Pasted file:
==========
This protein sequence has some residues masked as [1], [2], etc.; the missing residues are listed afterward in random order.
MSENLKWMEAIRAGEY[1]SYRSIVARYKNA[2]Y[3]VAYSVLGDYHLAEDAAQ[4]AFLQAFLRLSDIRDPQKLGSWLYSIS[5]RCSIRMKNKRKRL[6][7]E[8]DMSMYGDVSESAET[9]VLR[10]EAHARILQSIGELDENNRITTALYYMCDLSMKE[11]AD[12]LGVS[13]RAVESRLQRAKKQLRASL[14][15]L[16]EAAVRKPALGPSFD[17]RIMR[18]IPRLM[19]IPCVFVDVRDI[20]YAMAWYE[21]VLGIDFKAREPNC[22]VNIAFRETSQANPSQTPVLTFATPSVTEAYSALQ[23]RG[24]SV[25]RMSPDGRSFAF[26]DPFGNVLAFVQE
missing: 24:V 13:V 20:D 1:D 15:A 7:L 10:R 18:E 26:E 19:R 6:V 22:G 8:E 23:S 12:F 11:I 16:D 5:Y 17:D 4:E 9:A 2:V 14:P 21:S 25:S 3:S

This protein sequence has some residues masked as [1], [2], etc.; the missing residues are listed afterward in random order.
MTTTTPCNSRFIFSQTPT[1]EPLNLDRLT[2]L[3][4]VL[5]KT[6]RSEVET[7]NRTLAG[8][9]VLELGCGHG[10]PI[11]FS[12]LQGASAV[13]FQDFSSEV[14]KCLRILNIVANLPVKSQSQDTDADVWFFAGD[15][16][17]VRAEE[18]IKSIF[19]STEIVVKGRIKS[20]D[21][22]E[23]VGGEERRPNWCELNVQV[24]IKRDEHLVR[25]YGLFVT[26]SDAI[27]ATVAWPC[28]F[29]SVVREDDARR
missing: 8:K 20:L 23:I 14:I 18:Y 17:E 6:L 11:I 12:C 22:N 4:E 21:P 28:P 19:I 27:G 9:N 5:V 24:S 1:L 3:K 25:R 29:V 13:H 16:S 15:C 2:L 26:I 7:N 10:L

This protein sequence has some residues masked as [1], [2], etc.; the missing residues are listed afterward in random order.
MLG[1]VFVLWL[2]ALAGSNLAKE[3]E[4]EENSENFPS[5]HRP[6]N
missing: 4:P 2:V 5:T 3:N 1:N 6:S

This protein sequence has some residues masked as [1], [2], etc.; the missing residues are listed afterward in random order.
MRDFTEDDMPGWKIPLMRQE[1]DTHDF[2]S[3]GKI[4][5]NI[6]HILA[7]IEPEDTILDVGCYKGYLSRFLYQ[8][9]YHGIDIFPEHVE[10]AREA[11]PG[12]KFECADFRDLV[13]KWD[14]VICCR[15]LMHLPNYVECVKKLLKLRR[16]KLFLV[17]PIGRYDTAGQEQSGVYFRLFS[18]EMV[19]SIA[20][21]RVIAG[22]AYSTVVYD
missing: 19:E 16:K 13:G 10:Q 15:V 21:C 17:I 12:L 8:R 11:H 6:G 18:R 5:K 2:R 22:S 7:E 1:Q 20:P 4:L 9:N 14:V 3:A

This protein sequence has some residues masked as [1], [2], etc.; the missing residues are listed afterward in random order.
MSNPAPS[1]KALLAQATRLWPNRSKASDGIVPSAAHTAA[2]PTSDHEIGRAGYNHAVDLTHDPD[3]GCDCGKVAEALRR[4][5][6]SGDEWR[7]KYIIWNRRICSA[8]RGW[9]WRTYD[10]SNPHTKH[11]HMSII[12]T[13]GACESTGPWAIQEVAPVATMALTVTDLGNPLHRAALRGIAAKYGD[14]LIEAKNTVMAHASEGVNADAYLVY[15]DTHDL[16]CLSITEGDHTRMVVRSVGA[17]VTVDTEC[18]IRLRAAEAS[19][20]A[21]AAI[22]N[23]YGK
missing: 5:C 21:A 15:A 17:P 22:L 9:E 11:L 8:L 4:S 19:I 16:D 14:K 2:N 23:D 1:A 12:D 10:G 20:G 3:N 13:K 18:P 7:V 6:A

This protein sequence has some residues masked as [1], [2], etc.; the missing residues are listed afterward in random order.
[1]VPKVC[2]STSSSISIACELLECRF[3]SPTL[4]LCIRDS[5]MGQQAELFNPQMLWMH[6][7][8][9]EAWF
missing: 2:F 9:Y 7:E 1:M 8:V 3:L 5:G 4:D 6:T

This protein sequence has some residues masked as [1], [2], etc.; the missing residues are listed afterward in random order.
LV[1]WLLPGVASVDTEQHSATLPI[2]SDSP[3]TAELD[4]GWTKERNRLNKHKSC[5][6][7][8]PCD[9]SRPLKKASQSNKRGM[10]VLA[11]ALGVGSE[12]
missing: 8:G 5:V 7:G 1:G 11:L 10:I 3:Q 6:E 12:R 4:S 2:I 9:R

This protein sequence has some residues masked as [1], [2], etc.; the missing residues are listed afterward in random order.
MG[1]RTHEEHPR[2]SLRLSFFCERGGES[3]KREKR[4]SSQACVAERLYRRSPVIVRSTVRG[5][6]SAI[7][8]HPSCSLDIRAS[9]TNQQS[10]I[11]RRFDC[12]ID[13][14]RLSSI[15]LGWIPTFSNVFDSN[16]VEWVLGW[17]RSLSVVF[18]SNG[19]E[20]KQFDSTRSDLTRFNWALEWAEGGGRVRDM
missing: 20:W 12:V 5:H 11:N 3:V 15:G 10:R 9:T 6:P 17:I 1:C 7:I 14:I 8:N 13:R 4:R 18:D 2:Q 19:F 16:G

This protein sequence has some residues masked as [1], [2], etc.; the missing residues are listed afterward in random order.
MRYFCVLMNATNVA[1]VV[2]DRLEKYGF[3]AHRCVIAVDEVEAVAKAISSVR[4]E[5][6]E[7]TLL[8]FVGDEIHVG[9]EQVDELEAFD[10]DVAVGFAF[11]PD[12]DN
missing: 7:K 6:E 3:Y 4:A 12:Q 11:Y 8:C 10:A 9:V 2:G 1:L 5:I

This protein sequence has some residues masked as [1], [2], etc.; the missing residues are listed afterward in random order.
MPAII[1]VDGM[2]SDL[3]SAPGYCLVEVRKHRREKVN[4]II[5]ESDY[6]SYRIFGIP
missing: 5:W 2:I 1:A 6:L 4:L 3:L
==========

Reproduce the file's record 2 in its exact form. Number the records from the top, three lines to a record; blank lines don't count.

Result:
This protein sequence has some residues masked as [1], [2], etc.; the missing residues are listed afterward in random order.
MTTTTPCNSRFIFSQTPT[1]EPLNLDRLT[2]L[3][4]VL[5]KT[6]RSEVET[7]NRTLAG[8][9]VLELGCGHG[10]PI[11]FS[12]LQGASAV[13]FQDFSSEV[14]KCLRILNIVANLPVKSQSQDTDADVWFFAGD[15][16][17]VRAEE[18]IKSIF[19]STEIVVKGRIKS[20]D[21][22]E[23]VGGEERRPNWCELNVQV[24]IKRDEHLVR[25]YGLFVT[26]SDAI[27]ATVAWPC[28]F[29]SVVREDDARR
missing: 8:K 20:L 23:I 14:I 18:Y 17:E 6:L 11:I 12:C 22:N 4:E 21:P 28:P 19:I 27:G 9:N 5:V 24:S 1:L 3:K 25:R 29:V 13:H 16:S 15:C 2:L 26:I 7:N 10:L